When I write, I have a basic idea of a scene, and then I make multiple passes over it to add details and significance. The whole process may take days—or weeks—until I’m satisfied. I call this process “layering” and it’s something I’d like to share today.
Plot, or what happens, is the basis for a scene. If nothing happens relative to the overall plot, the scene should be cut. But just recording what happens isn’t enough to make a scene memorable or create enough of a hook to keep the reader involved. To do that a writer needs to put flesh on the bare bones of the plot. That requires using these tools in the writer’s toolbox: the five senses, the character’s emotions, elements of conflict, and symbolism (if possible).
Consider the following bit of plot:
She paused at the foot of the stairs. The doors above were open. Swallowing, she went in.
Let’s flesh this out first by adding the five senses with time and place:
- Who? Name the character.
- Where exactly is she?
- When? What’s the time of day? Day of the week? Year? Season?
- What does she see? Texture, color, temperature? Objects?
- What does she smell? Hear? Dialogue?
- Are there others—people, animals—in this scene?
Now add the character’s emotions:
- How does she feel about being in this place?
Bring in elements of the conflict, either main or contributing:
- Why is she here?
- What’s at stake? (story question)
Enhance symbolism, if possible:
- Stairs can represent choices and decisions. A character can go up to something new, or down into something bad, or refuse to participate and remain aloof.
· Are these stairs central to some particular conflict or memory?
Layering means to go through your scene as often as necessary to add pieces of “flesh” to it. From the bare bones you can construct something meaningful and evocative that also advances your plot, reveals character, creates conflict, and—even—suggests symbolism.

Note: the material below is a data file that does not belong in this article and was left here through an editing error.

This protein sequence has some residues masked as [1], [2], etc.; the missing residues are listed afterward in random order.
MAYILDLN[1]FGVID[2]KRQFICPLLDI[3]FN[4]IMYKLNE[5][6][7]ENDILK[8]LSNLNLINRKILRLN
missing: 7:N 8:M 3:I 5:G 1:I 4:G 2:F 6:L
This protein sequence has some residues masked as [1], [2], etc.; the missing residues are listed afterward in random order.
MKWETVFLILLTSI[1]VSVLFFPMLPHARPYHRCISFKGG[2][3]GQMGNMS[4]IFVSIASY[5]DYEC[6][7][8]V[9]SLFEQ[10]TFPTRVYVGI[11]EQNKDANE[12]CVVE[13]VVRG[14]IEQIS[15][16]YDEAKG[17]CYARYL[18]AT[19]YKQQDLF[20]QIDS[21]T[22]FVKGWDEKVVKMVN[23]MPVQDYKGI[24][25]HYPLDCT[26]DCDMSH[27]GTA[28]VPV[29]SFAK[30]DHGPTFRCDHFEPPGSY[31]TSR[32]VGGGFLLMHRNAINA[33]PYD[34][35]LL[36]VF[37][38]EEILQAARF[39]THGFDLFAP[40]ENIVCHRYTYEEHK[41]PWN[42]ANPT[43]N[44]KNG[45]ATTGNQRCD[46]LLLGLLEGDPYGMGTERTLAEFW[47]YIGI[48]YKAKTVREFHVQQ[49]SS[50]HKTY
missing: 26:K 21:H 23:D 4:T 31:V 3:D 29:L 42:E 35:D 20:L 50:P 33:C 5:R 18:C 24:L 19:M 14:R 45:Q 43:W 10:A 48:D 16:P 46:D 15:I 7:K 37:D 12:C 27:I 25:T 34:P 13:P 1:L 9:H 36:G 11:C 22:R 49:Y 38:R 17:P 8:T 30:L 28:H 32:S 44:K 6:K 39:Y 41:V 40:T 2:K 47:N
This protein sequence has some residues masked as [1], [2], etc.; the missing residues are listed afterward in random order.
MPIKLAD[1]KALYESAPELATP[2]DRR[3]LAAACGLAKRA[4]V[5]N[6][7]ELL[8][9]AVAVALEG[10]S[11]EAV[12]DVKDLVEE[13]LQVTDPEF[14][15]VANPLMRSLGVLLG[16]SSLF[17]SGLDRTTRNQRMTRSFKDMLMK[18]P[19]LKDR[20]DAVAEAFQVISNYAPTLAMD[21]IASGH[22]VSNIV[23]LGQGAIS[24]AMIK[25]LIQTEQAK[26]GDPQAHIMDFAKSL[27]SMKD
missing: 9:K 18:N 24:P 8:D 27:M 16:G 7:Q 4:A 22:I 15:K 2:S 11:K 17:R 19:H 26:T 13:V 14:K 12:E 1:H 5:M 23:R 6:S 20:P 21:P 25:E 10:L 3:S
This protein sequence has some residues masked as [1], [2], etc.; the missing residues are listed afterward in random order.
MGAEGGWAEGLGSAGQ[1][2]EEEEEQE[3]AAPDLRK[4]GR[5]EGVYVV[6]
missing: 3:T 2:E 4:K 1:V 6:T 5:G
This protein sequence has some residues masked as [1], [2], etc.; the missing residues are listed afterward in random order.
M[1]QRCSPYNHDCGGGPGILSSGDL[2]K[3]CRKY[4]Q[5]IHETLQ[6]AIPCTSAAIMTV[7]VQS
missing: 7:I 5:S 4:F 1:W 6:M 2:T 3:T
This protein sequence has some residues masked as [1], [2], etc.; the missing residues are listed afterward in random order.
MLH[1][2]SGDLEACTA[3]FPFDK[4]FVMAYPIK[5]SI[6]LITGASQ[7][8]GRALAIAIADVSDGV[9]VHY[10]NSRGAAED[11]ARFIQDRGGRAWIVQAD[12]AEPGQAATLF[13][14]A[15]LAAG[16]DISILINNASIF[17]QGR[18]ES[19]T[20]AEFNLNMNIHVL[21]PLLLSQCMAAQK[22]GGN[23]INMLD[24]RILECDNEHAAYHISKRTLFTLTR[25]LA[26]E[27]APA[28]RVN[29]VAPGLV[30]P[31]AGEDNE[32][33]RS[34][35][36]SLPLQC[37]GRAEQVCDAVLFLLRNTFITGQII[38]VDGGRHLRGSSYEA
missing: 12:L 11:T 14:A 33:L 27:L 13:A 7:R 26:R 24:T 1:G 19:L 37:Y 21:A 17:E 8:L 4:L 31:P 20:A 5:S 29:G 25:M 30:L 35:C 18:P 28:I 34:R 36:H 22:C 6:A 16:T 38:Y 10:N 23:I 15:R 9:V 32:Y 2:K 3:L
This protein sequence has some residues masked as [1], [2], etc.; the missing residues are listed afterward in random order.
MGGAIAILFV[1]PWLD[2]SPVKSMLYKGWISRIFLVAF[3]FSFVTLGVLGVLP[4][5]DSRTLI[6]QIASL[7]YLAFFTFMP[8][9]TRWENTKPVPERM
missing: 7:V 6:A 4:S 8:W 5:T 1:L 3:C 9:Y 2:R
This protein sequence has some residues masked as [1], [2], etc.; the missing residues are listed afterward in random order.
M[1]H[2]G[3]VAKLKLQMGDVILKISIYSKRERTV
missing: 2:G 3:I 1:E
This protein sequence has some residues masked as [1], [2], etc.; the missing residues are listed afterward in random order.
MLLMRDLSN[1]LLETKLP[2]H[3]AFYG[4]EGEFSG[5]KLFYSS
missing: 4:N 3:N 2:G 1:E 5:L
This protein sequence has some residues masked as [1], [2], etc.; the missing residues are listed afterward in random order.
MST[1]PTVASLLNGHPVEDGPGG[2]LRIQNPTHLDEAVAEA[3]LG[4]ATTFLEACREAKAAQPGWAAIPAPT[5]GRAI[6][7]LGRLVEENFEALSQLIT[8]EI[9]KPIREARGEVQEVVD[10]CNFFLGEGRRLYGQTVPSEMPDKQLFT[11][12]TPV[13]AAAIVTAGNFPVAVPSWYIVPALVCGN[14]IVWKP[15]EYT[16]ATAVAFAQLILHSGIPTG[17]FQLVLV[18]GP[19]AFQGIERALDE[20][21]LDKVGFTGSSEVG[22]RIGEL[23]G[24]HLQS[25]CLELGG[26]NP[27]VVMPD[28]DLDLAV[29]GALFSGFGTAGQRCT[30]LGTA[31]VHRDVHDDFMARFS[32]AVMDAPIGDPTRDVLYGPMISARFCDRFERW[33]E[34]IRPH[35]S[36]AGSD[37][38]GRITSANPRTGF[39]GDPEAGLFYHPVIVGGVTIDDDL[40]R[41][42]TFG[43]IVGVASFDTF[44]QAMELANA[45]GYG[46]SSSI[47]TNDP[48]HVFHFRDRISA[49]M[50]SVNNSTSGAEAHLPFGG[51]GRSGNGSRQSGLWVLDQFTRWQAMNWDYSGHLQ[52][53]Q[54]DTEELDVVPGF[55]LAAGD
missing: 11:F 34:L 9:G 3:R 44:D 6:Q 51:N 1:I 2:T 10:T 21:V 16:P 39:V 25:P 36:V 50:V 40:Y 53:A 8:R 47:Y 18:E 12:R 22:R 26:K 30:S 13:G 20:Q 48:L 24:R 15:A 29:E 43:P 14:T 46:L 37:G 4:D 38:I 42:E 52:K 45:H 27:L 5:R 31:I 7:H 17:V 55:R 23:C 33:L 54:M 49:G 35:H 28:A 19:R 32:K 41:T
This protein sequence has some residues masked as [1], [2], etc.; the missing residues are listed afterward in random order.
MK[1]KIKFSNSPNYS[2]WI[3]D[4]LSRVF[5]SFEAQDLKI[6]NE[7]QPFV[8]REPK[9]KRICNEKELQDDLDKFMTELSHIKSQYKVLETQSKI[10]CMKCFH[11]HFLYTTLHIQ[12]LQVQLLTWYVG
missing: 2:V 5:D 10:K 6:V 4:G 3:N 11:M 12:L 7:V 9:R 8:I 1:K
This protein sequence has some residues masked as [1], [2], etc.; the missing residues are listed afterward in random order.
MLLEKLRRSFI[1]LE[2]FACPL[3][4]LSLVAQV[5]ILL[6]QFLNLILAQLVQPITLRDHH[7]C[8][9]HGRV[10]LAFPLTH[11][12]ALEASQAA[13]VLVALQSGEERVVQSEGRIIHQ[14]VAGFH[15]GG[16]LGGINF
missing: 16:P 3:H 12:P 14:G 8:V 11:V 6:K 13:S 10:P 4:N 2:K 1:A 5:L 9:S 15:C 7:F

Here’s an example of what I mean:
Jennifer Bryant halted at the foot of the courthouse stairs.
Twenty-four granite steps, two flights of twelve with a six-foot wide landing in between, stretched toward the colonnaded portico above. As a child she’d raced up these steps and dashed from end to end amid three-story high pillars only to stand panting in the middle at the precise spot where the boulevard ran straight to the steps.
“All roads lead to Rome,” her grade school teacher had told her. McKintock County wasn’t Rome, but to her fourth-grade self, that spot up there had been the center of the universe.
All around her, a steady stream of people flowed upward, not a single one pausing at that special spot. Men clad in suits, ties flapping, women dressed in conservative brown, black and tan, all carrying briefcases in one hand and cups of varying descriptions in the other. The strong smell of fresh coffee wafted in their wakes.
She breathed the aroma, and wished for the third time in as many minutes she’d stopped at Coffee Joe’s for a brew of her own. Having something to cling to just might galvanize her into taking that first step.
When had the simple act of climbing these steps, passing under those Doric columns and entering her workplace of the last six years become so daunting?
From three starter sentences, we’ve expanded to a name, particular place, sights, smell, a memory, emotion, and a story question.
Now I invite you to share. What’s your process for fleshing out a scene? How do you make your plot come alive?